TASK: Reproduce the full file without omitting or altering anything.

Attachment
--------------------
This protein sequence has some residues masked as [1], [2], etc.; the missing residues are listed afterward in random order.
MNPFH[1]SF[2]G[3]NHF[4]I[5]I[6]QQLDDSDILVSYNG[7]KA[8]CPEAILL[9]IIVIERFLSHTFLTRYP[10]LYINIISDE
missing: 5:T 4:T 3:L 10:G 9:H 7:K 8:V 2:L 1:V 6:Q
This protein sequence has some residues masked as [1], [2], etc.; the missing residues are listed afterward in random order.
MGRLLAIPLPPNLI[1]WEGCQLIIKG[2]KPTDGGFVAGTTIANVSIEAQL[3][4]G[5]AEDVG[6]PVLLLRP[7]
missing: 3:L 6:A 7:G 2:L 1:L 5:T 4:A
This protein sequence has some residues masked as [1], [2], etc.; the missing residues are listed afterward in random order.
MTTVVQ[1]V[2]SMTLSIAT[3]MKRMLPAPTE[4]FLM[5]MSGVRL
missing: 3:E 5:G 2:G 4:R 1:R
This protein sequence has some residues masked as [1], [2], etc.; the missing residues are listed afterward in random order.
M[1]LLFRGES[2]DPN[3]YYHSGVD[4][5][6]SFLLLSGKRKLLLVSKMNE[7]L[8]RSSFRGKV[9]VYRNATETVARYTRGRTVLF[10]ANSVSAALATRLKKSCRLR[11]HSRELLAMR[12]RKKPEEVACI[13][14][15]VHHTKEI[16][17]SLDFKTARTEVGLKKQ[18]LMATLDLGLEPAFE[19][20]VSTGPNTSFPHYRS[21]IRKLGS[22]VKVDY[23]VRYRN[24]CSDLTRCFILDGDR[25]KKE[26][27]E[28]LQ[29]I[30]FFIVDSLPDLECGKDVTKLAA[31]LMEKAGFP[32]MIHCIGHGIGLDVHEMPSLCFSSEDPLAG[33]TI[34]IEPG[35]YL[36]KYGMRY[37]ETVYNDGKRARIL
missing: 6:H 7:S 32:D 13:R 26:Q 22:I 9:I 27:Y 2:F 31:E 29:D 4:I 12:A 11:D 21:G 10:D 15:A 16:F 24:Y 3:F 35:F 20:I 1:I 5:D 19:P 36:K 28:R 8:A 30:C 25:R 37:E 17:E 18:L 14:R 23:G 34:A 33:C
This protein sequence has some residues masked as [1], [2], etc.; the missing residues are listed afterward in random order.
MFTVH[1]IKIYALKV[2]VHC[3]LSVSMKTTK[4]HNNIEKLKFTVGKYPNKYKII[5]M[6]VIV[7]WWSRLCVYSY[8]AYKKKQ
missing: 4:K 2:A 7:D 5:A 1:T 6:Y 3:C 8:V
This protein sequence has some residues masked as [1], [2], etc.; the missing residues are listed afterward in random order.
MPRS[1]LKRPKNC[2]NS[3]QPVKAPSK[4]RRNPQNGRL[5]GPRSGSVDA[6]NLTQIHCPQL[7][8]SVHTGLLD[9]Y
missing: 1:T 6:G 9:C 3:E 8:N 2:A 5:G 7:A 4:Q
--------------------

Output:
This protein sequence has some residues masked as [1], [2], etc.; the missing residues are listed afterward in random order.
MNPFH[1]SF[2]G[3]NHF[4]I[5]I[6]QQLDDSDILVSYNG[7]KA[8]CPEAILL[9]IIVIERFLSHTFLTRYP[10]LYINIISDE
missing: 5:T 4:T 3:L 10:G 9:H 7:K 8:V 2:L 1:V 6:Q
This protein sequence has some residues masked as [1], [2], etc.; the missing residues are listed afterward in random order.
MGRLLAIPLPPNLI[1]WEGCQLIIKG[2]KPTDGGFVAGTTIANVSIEAQL[3][4]G[5]AEDVG[6]PVLLLRP[7]
missing: 3:L 6:A 7:G 2:L 1:L 5:T 4:A
This protein sequence has some residues masked as [1], [2], etc.; the missing residues are listed afterward in random order.
MTTVVQ[1]V[2]SMTLSIAT[3]MKRMLPAPTE[4]FLM[5]MSGVRL
missing: 3:E 5:G 2:G 4:R 1:R
This protein sequence has some residues masked as [1], [2], etc.; the missing residues are listed afterward in random order.
M[1]LLFRGES[2]DPN[3]YYHSGVD[4][5][6]SFLLLSGKRKLLLVSKMNE[7]L[8]RSSFRGKV[9]VYRNATETVARYTRGRTVLF[10]ANSVSAALATRLKKSCRLR[11]HSRELLAMR[12]RKKPEEVACI[13][14][15]VHHTKEI[16][17]SLDFKTARTEVGLKKQ[18]LMATLDLGLEPAFE[19][20]VSTGPNTSFPHYRS[21]IRKLGS[22]VKVDY[23]VRYRN[24]CSDLTRCFILDGDR[25]KKE[26][27]E[28]LQ[29]I[30]FFIVDSLPDLECGKDVTKLAA[31]LMEKAGFP[32]MIHCIGHGIGLDVHEMPSLCFSSEDPLAG[33]TI[34]IEPG[35]YL[36]KYGMRY[37]ETVYNDGKRARIL
missing: 6:H 7:S 32:D 13:R 26:Q 22:I 9:I 27:Y 2:F 31:E 29:D 4:I 12:A 11:D 21:G 10:D 15:A 16:F 24:Y 3:F 35:F 20:I 1:I 5:D 19:P 36:K 28:R 8:A 30:C 25:R 37:E 17:E 18:L 14:R 23:G 34:A 33:C
This protein sequence has some residues masked as [1], [2], etc.; the missing residues are listed afterward in random order.
MFTVH[1]IKIYALKV[2]VHC[3]LSVSMKTTK[4]HNNIEKLKFTVGKYPNKYKII[5]M[6]VIV[7]WWSRLCVYSY[8]AYKKKQ
missing: 4:K 2:A 7:D 5:A 1:T 6:Y 3:C 8:V
This protein sequence has some residues masked as [1], [2], etc.; the missing residues are listed afterward in random order.
MPRS[1]LKRPKNC[2]NS[3]QPVKAPSK[4]RRNPQNGRL[5]GPRSGSVDA[6]NLTQIHCPQL[7][8]SVHTGLLD[9]Y
missing: 1:T 6:G 9:C 3:E 8:N 2:A 5:G 7:A 4:Q